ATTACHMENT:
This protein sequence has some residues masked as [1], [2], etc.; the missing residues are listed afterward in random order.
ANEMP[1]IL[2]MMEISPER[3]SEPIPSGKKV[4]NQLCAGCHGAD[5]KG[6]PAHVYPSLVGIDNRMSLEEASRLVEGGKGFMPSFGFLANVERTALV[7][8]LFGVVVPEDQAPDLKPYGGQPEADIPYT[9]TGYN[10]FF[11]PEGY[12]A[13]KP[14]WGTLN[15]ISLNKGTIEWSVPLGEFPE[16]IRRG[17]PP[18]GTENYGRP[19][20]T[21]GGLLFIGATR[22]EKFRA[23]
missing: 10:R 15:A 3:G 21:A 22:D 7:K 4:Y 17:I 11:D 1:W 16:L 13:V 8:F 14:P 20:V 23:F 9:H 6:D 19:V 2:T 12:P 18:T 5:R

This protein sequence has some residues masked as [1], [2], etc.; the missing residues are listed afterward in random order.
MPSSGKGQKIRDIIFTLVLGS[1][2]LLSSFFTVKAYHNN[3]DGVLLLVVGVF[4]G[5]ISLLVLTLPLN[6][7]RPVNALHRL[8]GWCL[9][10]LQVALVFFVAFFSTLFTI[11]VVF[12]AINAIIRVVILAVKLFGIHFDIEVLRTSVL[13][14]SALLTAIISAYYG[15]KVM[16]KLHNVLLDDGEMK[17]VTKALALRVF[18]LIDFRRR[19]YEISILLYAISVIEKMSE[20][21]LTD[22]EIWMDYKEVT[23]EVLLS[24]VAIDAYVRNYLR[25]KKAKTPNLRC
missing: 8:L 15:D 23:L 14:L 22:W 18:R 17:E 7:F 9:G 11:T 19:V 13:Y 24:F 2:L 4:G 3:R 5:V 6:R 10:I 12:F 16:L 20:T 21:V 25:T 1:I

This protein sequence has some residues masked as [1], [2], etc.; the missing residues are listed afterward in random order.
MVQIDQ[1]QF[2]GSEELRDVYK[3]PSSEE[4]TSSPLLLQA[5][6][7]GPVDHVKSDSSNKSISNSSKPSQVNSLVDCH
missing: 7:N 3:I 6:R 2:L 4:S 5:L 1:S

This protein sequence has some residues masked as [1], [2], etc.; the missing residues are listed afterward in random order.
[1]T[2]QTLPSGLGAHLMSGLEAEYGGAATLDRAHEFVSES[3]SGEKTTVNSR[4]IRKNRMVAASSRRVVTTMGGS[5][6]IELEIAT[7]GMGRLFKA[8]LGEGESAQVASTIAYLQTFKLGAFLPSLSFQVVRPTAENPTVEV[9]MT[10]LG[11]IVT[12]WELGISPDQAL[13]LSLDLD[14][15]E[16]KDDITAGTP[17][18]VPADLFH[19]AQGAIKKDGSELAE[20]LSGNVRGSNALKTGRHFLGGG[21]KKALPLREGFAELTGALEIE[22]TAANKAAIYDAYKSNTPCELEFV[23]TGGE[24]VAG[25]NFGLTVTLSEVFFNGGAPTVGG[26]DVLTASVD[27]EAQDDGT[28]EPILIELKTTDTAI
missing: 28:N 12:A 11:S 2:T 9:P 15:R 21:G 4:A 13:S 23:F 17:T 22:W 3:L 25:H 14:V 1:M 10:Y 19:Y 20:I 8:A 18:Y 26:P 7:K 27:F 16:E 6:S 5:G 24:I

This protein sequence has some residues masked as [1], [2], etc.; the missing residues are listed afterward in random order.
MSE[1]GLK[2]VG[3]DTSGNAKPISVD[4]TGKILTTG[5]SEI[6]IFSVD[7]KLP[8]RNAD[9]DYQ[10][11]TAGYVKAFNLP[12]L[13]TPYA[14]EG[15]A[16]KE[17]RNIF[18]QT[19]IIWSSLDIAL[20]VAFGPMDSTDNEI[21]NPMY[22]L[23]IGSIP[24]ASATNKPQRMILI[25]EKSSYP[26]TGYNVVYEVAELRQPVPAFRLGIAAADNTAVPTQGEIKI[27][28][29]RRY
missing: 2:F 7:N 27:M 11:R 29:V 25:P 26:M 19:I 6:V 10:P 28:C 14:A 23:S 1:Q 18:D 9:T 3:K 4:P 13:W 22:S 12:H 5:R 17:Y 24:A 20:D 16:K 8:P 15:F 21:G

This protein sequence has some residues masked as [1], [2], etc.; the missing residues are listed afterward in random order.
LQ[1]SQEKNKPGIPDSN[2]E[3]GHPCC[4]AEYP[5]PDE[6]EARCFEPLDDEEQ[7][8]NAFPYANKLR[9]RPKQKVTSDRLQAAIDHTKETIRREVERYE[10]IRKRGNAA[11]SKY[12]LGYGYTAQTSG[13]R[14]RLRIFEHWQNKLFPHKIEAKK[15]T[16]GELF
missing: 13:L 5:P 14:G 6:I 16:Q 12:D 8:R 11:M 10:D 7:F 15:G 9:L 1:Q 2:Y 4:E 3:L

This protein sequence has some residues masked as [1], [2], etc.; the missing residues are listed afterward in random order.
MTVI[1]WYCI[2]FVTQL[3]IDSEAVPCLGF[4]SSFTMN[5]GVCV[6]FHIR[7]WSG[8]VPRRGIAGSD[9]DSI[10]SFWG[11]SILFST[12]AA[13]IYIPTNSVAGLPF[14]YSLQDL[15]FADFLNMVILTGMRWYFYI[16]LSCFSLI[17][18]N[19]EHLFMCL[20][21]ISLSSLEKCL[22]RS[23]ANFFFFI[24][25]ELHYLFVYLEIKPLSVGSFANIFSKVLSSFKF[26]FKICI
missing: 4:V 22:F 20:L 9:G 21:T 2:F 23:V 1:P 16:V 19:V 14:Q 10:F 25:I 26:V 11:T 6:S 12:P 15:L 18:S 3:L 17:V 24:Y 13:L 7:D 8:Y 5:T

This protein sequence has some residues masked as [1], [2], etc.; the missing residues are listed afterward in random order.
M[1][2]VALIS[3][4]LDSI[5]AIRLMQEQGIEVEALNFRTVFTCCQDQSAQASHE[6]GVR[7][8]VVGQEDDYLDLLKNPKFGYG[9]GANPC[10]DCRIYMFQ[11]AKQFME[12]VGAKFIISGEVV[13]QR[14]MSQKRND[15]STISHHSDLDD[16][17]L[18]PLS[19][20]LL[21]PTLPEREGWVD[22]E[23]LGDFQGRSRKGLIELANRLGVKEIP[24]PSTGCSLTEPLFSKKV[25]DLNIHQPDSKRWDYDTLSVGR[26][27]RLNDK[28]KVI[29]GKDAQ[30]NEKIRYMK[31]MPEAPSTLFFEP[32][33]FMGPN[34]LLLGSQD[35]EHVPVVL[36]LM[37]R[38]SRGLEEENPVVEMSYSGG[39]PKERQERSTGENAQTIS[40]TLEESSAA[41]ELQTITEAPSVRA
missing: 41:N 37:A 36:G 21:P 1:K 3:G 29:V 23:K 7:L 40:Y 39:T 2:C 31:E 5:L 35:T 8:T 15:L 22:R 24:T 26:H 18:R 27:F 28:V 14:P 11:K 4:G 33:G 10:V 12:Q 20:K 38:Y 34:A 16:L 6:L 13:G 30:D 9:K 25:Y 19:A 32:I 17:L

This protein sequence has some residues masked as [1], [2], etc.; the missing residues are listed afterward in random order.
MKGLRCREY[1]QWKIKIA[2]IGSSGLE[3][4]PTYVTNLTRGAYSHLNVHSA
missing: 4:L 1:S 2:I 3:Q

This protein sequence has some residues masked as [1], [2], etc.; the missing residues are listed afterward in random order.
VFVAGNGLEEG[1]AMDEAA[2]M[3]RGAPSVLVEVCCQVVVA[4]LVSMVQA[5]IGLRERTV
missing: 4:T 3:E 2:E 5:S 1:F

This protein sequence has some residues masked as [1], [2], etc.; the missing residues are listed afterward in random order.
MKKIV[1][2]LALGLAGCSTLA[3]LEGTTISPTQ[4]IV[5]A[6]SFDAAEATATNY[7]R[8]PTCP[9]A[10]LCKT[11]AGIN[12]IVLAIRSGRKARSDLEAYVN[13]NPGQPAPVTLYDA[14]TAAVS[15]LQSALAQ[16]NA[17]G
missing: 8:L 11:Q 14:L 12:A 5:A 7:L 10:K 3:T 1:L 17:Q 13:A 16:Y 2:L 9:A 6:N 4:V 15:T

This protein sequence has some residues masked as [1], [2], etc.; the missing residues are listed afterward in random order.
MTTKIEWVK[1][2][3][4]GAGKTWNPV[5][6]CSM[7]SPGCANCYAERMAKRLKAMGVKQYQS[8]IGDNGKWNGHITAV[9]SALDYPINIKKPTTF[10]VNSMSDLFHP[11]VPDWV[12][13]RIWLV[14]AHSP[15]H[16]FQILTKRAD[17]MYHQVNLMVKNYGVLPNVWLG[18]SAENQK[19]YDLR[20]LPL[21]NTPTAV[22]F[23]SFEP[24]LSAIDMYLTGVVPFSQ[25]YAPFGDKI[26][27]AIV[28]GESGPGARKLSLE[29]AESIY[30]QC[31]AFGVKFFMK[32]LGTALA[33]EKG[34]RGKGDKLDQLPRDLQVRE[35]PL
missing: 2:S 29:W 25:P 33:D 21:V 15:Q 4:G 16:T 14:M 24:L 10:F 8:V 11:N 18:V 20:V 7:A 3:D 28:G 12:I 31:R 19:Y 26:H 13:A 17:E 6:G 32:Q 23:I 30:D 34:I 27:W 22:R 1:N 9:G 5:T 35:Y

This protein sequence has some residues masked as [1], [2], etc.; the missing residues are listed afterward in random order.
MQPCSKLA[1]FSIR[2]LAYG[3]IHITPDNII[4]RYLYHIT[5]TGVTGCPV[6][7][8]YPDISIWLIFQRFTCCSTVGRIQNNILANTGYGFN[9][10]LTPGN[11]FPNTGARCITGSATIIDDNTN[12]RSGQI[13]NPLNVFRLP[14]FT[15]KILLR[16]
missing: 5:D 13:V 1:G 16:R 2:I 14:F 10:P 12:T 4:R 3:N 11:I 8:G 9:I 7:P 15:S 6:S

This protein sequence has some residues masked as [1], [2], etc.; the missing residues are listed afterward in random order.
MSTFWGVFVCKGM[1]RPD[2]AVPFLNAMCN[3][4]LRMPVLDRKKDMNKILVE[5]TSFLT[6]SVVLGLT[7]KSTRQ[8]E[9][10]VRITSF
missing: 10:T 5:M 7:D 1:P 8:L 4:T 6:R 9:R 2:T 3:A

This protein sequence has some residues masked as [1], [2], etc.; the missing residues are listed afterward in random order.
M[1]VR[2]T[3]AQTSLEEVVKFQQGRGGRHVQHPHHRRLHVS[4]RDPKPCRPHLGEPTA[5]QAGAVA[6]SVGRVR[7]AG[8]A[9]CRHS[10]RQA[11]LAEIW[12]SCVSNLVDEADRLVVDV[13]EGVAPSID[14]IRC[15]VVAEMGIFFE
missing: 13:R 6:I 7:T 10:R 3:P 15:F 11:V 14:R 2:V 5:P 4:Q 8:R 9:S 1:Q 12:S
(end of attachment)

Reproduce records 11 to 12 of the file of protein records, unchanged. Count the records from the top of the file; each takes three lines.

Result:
This protein sequence has some residues masked as [1], [2], etc.; the missing residues are listed afterward in random order.
MKKIV[1][2]LALGLAGCSTLA[3]LEGTTISPTQ[4]IV[5]A[6]SFDAAEATATNY[7]R[8]PTCP[9]A[10]LCKT[11]AGIN[12]IVLAIRSGRKARSDLEAYVN[13]NPGQPAPVTLYDA[14]TAAVS[15]LQSALAQ[16]NA[17]G
missing: 8:L 11:Q 14:L 12:A 5:A 7:L 10:K 3:T 1:L 17:Q 13:A 16:Y 2:L 9:A 6:N 4:V 15:T

This protein sequence has some residues masked as [1], [2], etc.; the missing residues are listed afterward in random order.
MTTKIEWVK[1][2][3][4]GAGKTWNPV[5][6]CSM[7]SPGCANCYAERMAKRLKAMGVKQYQS[8]IGDNGKWNGHITAV[9]SALDYPINIKKPTTF[10]VNSMSDLFHP[11]VPDWV[12][13]RIWLV[14]AHSP[15]H[16]FQILTKRAD[17]MYHQVNLMVKNYGVLPNVWLG[18]SAENQK[19]YDLR[20]LPL[21]NTPTAV[22]F[23]SFEP[24]LSAIDMYLTGVVPFSQ[25]YAPFGDKI[26][27]AIV[28]GESGPGARKLSLE[29]AESIY[30]QC[31]AFGVKFFMK[32]LGTALA[33]EKG[34]RGKGDKLDQLPRDLQVRE[35]PL
missing: 2:S 29:W 25:P 33:D 21:V 15:Q 4:G 16:T 14:M 24:L 10:F 8:V 11:N 18:V 20:V 7:A 3:D 28:G 12:I 31:R 19:Y 26:H 13:A 17:E 6:G 32:Q 23:I 30:D 34:I 27:W 22:R 1:N 9:G 5:T 35:Y